Senior Associate (England & Wales)
Where Has Your Workforce Gone?
Considerations in light of changing UK and US immigration policies
Immigration is a topic that directly touches all of us, including businesses on both sides of the Atlantic that need to recruit and retain a talented workforce.
We are starting to see what a ‘hard Brexit’ might mean as European agencies, banks, and other key employers with business hubs in the UK consider moving their operations and people elsewhere. While that may assist the UK government to reduce net migration, the talent drain could hurt your ability to maintain and build a top tier workforce.
We are also seeing the practical effects of President Trump’s Executive Orders targeting highly-skilled workers (note the April 18 2017 Executive Order). Businesses already face extensive delays and uncertainty when hiring and staffing, resulting from temporary suspension of premium processing for all H-1B petitions, for up to six months by USCIS.
Here are 3 broad areas to think about to prepare for the rapidly shifting immigration landscapes in the US and UK:
- What percentage of your workforce is from overseas? Who and where do you look to recruit and why? Businesses relying on global talent are more at risk, such as those in the PR, Marketing and Communications sectors who need to reach all of their clients’ intended markets, or those with specialized needs in engineering or information systems.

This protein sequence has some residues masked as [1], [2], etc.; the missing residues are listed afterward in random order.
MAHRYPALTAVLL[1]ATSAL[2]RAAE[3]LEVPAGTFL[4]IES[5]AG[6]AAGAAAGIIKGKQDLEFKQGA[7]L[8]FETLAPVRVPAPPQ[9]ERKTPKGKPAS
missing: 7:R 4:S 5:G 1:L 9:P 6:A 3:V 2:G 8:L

- What infrastructure and budget do you have in place to attract and retain top talent? Does your workforce skew towards millennials, who expect to have opportunities to travel and work in different countries? International hires and transfers are costly, involving relocation packages, and legal and government filing fees. In the UK, sponsorship costs have substantially increased with higher minimum salary requirements, expansion of an Immigration Health Surcharge, and a new Immigration Skills Charge. In the US, depending on the visa application, immigration costs can range from $2,000-10,000 per employee (inclusive of legal and filing fees).
- Audit the immigration status of your workforce! Do your overseas nationals have or need visas to do their jobs, and when do those visas expire? Don’t end up with an abrupt vacancy or a missed travel assignment because a visa application has not been filed in time. Reassure your current and prospective employees that you support their and their families’ immigration needs.
Taking the initiative now can mitigate your talent risk in the current immigration environment.